Premier Li Keqiang speaks at the opening ceremony of the 54th annual session of the Asian-African Legal Consultative Organization in Beijing on April 13.
As China seeks more say for developing countries in the setting and shaping of international game rules, it will establish an exchange and research program with the Asian-African Legal Consultative Organization.
“Asian and African countries should actively participate in international legislation, to protect the authority and effectiveness of international law,” Premier Li Keqiang said in Beijing at the opening ceremony of the organization’s 54th annual meeting.
“While accelerating the construction of a domestic system under the rule of law, China will make our due contribution to push forward the rule of law in the international community,” Li said.
China has participated in more than 400 multilateral treaties and signed more than 20,000 bilateral treaties, he said.
Du Xinli, a professor of private international law at China University of Political Science and Law, said that China has made relatively more progress than most other developing countries in Asia and Africa in voicing its opinions in creating and shaping international treaties and rules.
“In the realm of international law, currently it is intergovernmental organizations like the United Nations and the World Trade Organization that are leading the show,” Du said. “Most Asian and African countries do not play significant roles in it.”
Premier Li said: “Today, 46 Asian countries and 54 African countries have become member states of the United Nations, accounting for more than half of all UN members. The whole world needs to respect the voices and opinions of Asian and African countries.”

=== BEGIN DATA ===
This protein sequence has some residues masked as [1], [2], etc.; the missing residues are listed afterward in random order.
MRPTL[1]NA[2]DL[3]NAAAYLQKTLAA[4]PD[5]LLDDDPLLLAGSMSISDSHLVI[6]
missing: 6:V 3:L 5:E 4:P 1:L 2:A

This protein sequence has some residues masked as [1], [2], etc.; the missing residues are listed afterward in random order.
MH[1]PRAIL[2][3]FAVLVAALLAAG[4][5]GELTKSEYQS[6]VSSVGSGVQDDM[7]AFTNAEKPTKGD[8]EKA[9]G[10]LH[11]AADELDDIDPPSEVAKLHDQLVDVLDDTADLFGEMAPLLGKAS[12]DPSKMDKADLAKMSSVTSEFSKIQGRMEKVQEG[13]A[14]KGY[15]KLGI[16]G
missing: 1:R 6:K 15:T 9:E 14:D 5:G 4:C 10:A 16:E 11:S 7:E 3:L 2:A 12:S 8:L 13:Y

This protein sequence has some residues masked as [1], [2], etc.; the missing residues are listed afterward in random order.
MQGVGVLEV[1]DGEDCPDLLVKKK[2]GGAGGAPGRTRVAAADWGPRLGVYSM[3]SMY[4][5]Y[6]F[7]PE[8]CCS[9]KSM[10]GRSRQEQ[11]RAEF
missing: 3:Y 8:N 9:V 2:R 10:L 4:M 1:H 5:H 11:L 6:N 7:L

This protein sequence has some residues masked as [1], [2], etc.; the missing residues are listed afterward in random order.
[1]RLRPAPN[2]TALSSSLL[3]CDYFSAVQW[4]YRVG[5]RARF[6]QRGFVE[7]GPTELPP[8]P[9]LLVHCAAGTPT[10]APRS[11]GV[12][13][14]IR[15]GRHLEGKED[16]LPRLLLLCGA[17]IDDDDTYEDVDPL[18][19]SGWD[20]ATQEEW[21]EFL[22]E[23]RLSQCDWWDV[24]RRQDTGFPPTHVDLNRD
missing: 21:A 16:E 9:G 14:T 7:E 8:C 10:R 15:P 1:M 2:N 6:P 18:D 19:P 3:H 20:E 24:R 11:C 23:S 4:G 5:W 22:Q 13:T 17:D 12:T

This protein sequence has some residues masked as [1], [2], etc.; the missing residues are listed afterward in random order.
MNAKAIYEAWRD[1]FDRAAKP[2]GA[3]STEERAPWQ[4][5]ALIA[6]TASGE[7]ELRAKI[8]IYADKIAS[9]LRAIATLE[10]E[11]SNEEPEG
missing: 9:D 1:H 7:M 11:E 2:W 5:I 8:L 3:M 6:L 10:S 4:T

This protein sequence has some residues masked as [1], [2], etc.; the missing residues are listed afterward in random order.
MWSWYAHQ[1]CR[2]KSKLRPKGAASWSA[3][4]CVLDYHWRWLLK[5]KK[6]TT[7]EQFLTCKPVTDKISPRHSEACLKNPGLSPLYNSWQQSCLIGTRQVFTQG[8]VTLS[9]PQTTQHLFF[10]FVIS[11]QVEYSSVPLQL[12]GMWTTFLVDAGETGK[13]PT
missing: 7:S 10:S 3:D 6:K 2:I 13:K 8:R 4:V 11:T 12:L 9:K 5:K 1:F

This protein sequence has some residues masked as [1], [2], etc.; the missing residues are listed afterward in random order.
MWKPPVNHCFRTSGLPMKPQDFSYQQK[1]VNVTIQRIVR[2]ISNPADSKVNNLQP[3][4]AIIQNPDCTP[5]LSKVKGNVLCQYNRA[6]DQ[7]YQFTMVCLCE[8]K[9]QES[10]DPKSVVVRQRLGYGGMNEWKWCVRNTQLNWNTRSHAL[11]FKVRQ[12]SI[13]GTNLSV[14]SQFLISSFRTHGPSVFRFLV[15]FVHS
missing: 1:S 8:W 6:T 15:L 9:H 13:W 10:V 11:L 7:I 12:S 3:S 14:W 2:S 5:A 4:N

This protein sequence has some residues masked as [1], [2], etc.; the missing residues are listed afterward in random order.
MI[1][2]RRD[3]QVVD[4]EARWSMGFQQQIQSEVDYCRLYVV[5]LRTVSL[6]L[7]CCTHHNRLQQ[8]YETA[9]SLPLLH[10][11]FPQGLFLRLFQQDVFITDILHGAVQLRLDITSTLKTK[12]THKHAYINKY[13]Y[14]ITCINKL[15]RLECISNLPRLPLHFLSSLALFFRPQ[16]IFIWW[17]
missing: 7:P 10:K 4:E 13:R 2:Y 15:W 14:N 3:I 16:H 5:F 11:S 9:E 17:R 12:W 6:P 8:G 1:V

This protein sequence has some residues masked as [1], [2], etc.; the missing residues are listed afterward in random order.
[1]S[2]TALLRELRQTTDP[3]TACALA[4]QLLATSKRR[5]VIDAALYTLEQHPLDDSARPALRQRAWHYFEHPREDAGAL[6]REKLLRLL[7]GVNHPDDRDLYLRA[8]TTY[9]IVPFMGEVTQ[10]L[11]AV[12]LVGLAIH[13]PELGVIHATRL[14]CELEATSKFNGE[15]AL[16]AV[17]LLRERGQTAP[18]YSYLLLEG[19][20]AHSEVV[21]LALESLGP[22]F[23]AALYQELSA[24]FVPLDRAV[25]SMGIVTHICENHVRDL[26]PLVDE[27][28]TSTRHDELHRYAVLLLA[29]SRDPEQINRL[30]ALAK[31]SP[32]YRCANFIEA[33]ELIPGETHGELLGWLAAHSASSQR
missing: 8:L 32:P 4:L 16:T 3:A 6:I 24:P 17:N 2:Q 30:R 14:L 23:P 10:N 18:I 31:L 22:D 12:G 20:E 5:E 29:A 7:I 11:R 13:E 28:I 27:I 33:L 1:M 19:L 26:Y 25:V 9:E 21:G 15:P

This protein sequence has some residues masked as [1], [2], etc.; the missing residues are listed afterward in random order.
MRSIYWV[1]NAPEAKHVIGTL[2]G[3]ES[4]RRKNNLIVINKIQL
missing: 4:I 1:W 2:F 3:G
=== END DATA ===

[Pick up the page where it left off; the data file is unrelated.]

The total volume of economies in Asia and Africa reached $29 trillion last year — 37.5 percent of the world’s overall production. That is 47 times more than the figure in 1970, according to Li.
The Asian-African Legal Consultative Organization, formerly known as the Asian Legal Consultative Committee, was established on Nov 15, 1956.
Aiming to “serve as an advisory body to its member states in the field of international law and as a forum for Asian-African cooperation in legal matters of common concern”, it is considered to be a tangible outcome of the Bandung Conference, held in Indonesia in April 1955, according to the group’s official description.
This year marks the 60th anniversary of the Bandung Conference, which laid out 10 principles of promoting global peace and cooperation. The meeting in Beijing is part of China’s celebration of the anniversary.
Mehdi Danesh Yazdi, president of the organization’s previous annual meeting, expressed his appreciation for China’s plan to build the exchange program, saying that the organization is willing to contribute to the rule of law in the international community and promote friendship and cooperation between Asia and Africa.